The U.S. Department of State intends to approve the planned $2.8 billion sale of F-16 fighter jets to Bahrain, previously delayed by the Obama administration over human rights concerns, congressional staffers confirmed Thursday.
London's fledgling financial technology sector could be one of the biggest casualties of Brexit, lawyers warned, as Wednesday’s formal notification to leave the bloc threatens both investment and access to talent.
President Donald Trump's blueprint for updating the North American Free Trade Agreement borrows heavily from the approach enshrined in the Trans-Pacific Partnership — an agreement that Trump harshly criticized and eventually abandoned — according to a draft negotiating proposal obtained by Law360.
The U.S. Department of Commerce announced Wednesday it has initiated anti-dumping and countervailing duty investigations of silicon metal imports from Australia, Brazil, Kazakhstan and Norway in response to a domestic supplier’s petition alleging dumping margins between 15 and 135 percent.
In handing over a six-page letter Wednesday to European Council President Donald Tusk confirming Britain’s exit from the European Union, U.K. Prime Minister Theresa May set in motion a process that will redraw Britain’s entire financial services sector.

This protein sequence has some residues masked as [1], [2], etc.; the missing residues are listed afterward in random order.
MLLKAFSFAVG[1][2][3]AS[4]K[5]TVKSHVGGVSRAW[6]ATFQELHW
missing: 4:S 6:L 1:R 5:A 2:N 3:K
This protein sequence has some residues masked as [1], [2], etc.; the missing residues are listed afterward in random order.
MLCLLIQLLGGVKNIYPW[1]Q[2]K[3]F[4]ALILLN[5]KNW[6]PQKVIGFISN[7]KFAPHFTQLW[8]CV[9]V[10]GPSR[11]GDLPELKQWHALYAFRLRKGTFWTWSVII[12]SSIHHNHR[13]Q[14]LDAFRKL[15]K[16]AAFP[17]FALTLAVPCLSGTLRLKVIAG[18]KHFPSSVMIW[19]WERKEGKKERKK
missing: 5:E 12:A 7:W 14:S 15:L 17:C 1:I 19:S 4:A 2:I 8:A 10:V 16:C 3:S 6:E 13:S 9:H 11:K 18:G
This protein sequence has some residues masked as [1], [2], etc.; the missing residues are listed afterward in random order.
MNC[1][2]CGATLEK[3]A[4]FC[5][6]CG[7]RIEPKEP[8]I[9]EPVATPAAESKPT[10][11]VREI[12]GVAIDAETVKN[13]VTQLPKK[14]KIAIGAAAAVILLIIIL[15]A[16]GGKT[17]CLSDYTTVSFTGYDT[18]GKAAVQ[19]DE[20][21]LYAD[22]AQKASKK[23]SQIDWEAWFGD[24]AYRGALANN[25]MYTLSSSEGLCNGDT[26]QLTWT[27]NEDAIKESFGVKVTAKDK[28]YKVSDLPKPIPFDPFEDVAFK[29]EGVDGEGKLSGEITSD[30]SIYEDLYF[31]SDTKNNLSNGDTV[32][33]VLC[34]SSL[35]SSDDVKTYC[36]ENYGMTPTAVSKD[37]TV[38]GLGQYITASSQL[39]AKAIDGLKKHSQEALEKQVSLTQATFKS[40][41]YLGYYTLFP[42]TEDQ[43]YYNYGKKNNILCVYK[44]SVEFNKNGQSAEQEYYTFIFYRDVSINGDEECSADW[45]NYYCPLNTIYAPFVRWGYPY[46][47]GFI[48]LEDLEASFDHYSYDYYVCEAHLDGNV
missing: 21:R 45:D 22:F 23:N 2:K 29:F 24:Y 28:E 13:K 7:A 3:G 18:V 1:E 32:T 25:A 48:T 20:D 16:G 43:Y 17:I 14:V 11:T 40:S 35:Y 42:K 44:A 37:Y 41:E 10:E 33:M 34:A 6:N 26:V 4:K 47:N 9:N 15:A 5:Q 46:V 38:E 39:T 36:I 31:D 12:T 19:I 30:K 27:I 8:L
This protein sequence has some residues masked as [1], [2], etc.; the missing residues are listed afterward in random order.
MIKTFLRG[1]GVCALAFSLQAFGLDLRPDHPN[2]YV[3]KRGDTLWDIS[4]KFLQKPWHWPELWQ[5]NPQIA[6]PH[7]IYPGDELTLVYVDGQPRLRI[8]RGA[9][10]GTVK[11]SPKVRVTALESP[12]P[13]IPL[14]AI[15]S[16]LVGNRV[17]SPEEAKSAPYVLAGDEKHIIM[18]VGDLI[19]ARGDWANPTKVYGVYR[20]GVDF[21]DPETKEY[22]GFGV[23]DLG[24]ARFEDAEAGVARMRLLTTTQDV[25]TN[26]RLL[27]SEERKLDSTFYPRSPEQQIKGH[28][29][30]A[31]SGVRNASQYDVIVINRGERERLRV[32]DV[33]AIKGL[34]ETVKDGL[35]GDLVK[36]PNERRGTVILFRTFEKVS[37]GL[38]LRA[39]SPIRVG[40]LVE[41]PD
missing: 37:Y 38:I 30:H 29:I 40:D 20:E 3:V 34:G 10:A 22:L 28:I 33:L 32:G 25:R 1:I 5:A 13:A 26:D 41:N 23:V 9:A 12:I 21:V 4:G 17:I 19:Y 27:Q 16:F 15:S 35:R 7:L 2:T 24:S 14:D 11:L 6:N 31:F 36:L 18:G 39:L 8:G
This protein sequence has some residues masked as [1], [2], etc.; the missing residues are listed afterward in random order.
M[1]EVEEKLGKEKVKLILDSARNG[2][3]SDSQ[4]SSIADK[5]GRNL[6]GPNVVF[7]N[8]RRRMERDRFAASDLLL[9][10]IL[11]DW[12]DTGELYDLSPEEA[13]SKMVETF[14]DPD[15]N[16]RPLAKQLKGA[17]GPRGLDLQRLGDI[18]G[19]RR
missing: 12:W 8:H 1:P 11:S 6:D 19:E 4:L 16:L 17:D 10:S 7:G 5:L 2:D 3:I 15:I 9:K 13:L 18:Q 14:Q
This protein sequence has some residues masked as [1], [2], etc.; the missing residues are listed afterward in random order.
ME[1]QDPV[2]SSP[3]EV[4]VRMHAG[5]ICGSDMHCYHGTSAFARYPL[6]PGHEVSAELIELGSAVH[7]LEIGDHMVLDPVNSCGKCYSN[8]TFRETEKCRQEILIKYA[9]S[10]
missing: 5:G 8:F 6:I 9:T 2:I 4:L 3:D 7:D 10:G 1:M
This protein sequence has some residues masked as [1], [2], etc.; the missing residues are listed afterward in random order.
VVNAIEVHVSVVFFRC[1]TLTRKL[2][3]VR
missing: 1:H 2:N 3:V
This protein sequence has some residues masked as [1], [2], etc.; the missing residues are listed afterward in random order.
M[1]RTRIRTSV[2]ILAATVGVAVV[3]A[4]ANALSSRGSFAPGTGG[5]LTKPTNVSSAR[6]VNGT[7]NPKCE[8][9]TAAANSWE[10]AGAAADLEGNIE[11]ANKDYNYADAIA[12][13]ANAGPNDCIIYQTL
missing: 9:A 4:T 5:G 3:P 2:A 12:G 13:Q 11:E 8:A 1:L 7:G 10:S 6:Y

A Kansas federal judge has denied Monsanto’s bid to pause a magistrate’s order last week that its former in-house counsel hand over documents to a group of corn producers in multidistrict litigation over Syngenta’s allegedly false promotion of genetically modified corn.
House Republicans may be bending to political pressure over their most controversial proposal to revamp tax laws, with the leader of the chief tax-writing committee in the House of Representatives saying Wednesday that he is “contemplating significant modifications” to the border-adjusted tax plan.
The U.K. has formally set in motion the process of leaving the European Union, but how good of an EU trade deal Britain gets down the road will come down to the rancorous issue of who pays for the divorce settlement.
Two senators on Tuesday asked the U.S. Government Accountability Office for a full evaluation of government work relief initiatives, including the often-maligned fleet of Trade Adjustment Assistance Programs.
Under current U.S. International Trade Commission precedent, a complainant is generally required to show the presence of commercially significant levels of domestic inventory to obtain a cease-and-desist order. However, recent ITC decisions have revealed differing commissioner viewpoints regarding whether, and the circumstances under which, a CDO should issue, says Benjamin Levi of McKool Smith PC.
The volume and velocity of cyberattacks is increasing, and so is our interconnectedness, fueled by growing use of internet of things devices. Companies must find ways to adeptly and nimbly address cyberrisks in order to navigate a myriad of business and legal concerns, say Sonja Carlson of Sheppard Mullin Richter & Hampton LLP and Mingu Lee of Samsung SDS America.